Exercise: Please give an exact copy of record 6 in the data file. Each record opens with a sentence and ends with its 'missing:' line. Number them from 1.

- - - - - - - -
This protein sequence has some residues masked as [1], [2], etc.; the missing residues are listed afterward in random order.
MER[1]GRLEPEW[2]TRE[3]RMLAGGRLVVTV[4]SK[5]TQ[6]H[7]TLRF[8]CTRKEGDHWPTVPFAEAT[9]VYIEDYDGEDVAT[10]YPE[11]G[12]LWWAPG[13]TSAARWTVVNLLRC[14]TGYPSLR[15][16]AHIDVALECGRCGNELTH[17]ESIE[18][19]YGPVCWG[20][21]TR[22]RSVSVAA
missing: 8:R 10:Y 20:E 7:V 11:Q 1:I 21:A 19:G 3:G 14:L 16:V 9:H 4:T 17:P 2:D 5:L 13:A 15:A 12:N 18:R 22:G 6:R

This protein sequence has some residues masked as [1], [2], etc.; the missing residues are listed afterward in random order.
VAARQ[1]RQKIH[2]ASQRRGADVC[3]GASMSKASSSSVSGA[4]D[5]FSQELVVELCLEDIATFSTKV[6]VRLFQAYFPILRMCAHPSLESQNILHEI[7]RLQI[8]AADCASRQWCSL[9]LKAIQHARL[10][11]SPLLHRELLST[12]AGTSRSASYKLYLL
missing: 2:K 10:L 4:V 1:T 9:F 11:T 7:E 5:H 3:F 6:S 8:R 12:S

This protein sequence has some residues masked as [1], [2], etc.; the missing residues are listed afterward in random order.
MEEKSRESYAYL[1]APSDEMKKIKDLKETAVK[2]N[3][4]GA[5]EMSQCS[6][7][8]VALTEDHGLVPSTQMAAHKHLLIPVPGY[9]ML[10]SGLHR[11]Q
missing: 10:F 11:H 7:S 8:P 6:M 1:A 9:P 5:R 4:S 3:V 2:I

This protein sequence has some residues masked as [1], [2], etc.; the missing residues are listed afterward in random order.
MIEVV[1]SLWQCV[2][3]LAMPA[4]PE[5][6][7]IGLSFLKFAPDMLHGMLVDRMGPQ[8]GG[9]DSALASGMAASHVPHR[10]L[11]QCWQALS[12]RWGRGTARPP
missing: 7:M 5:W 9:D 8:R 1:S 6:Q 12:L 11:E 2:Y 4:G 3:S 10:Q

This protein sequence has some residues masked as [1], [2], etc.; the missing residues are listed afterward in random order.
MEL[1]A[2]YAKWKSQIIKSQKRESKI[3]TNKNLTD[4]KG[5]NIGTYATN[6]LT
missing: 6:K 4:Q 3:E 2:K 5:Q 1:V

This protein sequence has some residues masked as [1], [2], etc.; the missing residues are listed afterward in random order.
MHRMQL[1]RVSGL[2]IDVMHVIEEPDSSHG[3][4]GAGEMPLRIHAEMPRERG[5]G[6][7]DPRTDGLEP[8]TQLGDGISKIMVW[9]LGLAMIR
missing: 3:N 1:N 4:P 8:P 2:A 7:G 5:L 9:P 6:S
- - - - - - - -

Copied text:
This protein sequence has some residues masked as [1], [2], etc.; the missing residues are listed afterward in random order.
MHRMQL[1]RVSGL[2]IDVMHVIEEPDSSHG[3][4]GAGEMPLRIHAEMPRERG[5]G[6][7]DPRTDGLEP[8]TQLGDGISKIMVW[9]LGLAMIR
missing: 3:N 1:N 4:P 8:P 2:A 7:G 5:L 9:P 6:S